Hido’s landscape work is in conversation with the natural vision of America’s Hudson River painters of the mid- to late-nineteenth century. For the Hudson River artists, mankind is not necessarily entirely absent, but his presence has been minimalized. The natural world of the nineteenth century had largely be left to its own devices; it was lush, but showed life’s wild succession of new growth, mature growth, and death. You could see it close up, but in the distance there was always more and more, threatening to overwhelm you. The painter could be both the naturalist and the participant in the sublime. Almost by definition, the sublime is in short supply in the suburban world that makes up most of Hido’s photographs, though sometimes an expanse of open water suffices. And if a Great Lake is not handy, sometimes a pond in a park will have to do. In “10101-6” (2011), the picture is dominated by a craggy huge tree, one of its two main branches severed. It stands not far from a bank of weeds that line the shore of a smallish lake; the far side is thick with woods. The argument in such a picture is that there are things you can have access to and things you can’t. It’s interesting to think of the landscape as an extension of the issues Hido explores in his shots of the closed up house with a single light on.
Hido is also in conversation with a number of photographic traditions, not least of which is the battle over focus. In the early decades of the 20th century, the f/64 group took a stand against the aesthetic of the Pictorialists. The f/64 photographers (think Edward Weston and mid-career Ansel Adams) wanted pictures that were sharp all over, honoring the mechanical capabilities of their medium. The Pictorialists (think Gertrude Kasebier and early Stieglitz) were accused of not seeing how photography could liberate artists from the goals and means of paintings. But sometimes it simply came down to focus. The Pictorialists valued the rhythmic blur that came from distant or moving objects or longer exposure times; the f/64 didn’t. For many years, the f/64 photographers seemed to have won. But for several decades now, the aesthetic of the blur has been coming back, and Hido’s landscape work also deserves attention for his role in that.
His argument is that the splattered and partly indistinct scene through a car window is important precisely for what might be considered its flaws. Not everything can be seen clearly, and there are barriers between the viewer and what they have an appetite to view. (The argument from the f/64 photographers that everything can be at focus at once is also a fiction.) Whether we would have chosen to or not, we see nature through a series of scrims. In #1022538” (2011) a path muddy from melting snow leads down to the shore of a lake. A large leafless tree dominates on the left; a bank of weeds is on the right. Not too far out from the shoreline is a small, submerged mudbank. The print is mostly in browns and whites, though there are hints of other colors—red in some of the weeds, an overcast sky that shows hints of an oncoming blue. The spots and blurs that become the lens through which we are looking may make things more painterly, but they also serve to remind us of the distance that divides us and the landscape. It may be as cozy and secure as a space shuttle, but we would not exit a space shuttle without extreme preparation.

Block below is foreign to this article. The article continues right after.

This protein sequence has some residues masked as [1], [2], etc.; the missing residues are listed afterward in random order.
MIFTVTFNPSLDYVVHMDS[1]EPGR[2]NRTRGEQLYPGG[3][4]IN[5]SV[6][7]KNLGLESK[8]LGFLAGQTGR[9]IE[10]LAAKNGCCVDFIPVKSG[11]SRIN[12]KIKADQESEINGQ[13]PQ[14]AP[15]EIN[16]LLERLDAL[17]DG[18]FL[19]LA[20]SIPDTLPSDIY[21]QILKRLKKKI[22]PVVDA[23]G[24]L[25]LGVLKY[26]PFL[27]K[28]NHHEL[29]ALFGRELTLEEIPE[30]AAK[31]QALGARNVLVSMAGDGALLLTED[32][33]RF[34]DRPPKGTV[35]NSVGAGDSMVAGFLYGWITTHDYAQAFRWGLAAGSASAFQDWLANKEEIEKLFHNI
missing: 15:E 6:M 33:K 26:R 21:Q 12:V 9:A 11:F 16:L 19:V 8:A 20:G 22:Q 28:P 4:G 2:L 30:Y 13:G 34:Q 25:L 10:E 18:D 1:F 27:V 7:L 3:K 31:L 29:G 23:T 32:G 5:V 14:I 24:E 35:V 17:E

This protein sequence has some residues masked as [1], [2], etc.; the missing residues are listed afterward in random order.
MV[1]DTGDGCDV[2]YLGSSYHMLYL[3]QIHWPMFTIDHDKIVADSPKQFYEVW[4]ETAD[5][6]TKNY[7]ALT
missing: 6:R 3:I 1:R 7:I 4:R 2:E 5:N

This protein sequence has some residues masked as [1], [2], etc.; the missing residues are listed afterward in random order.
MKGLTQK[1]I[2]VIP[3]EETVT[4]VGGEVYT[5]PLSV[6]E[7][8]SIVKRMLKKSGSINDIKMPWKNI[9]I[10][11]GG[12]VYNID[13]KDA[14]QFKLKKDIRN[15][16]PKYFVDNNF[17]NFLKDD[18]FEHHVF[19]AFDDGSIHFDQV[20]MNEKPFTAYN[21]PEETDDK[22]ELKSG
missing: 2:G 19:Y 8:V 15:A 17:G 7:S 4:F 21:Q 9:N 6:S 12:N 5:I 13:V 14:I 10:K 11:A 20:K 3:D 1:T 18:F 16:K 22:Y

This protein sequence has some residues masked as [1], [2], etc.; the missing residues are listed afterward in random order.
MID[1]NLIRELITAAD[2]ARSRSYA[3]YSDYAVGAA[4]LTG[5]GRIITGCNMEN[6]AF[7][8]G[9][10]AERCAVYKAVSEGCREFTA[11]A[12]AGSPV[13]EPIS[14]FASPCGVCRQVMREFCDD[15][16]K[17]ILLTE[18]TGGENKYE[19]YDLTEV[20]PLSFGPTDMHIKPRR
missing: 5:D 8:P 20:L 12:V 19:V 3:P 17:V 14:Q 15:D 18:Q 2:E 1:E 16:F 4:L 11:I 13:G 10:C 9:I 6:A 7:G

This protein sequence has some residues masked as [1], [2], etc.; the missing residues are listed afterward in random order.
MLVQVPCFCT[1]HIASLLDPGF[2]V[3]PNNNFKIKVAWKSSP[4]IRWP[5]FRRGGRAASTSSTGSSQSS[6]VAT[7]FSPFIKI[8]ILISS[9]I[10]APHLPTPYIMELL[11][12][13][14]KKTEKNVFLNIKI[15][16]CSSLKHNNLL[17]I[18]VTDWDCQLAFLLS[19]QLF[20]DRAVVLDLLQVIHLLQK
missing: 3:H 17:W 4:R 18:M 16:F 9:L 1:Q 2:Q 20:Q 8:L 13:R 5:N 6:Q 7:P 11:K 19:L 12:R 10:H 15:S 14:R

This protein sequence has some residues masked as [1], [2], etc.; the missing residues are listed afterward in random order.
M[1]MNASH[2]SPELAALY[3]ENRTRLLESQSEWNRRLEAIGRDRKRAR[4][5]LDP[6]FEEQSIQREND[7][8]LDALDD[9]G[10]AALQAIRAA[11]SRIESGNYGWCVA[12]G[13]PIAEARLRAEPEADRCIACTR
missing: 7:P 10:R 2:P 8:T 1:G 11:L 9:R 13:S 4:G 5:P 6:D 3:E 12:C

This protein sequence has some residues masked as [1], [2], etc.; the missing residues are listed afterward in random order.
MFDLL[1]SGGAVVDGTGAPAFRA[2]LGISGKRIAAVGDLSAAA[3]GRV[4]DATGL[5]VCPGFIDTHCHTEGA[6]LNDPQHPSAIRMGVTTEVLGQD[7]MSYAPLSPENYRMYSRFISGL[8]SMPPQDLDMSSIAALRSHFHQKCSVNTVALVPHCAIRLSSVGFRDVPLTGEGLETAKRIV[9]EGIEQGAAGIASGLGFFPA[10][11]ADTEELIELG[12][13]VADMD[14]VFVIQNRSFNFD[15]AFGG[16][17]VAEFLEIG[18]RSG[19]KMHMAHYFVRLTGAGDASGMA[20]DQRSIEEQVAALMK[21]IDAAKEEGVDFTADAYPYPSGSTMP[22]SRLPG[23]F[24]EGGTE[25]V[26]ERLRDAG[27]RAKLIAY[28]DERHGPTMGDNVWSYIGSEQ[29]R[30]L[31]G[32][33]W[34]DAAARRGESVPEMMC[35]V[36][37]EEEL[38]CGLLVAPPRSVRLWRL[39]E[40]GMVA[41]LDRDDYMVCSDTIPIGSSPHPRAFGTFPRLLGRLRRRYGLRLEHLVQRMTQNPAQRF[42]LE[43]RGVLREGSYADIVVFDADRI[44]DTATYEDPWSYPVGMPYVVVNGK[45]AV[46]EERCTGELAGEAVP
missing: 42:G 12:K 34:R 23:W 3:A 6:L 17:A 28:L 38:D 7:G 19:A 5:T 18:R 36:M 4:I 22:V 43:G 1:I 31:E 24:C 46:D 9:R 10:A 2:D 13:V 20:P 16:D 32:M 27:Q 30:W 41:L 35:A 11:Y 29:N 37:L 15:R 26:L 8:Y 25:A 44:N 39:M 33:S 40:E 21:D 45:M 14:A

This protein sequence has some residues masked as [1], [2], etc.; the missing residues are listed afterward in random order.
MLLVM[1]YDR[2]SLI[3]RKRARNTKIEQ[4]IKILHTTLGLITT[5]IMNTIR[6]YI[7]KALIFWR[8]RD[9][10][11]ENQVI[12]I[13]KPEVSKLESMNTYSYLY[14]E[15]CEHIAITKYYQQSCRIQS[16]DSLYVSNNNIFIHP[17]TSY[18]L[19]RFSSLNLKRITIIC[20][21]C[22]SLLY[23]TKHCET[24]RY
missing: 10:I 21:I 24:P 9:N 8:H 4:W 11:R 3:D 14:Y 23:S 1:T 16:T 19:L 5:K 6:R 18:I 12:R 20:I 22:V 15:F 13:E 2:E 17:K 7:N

I took #10132” (2011) to be Hido’s most epic landscape in the show, though the subject is hardly intimidating. In a snowy field, there are a couple of older—but not ancient— trees in the foreground and a line of younger trees behind them. Very few of them are purely vertical; they lean or have twists in their trunks. It is a little like reading the score for a musical theme and variations. We see a stern natural geometry being contrasted with a more yielding one. The ground is marked by patches of sienna-colored weeds, their random clumps giving us a sense of wildness. I see this as a daring photograph for all the things not in it. There is no body of water to anchor the scene, just a low horizon line beneath an overcast sky. He has used all his compositional skills the create visual drama where, by rights, there need not have been any. Crooked trees balance off against straight ones; the gray sky makes the brown weeds look very colorful. We can almost feel the care with which he has decided which patches of the image will be blurred and which will not.
I think that Hido’s best landscapes do not invite us to find ourselves in a narrative, as do many of his best Homes at Night pictures or roadside images. That invitation to restraint on his part comes from considerable restraint on his. In the landscapes, sometimes even more than in the Homes at Night, we encounter a complexity of responses despite the simplicity of what we actually see. Would the photograph work as well without the drops of water on the windshield? Does it matter that, as Hido explained, the water drops are artificial, sometimes deliberately applied by him? It’s hard to say, but we should bear in mind that Hido knows well the photographer’s mantra, which, in an interview, he put as follows: “Photography is the best truth teller and the best liar at the same time.”
University of Kentucky Art Museum, “Todd Hido: The Poetry of Darkness” January 18-June 4, 2022
“Francisco de Goya: Los Disparates”April 12-July 30, 2022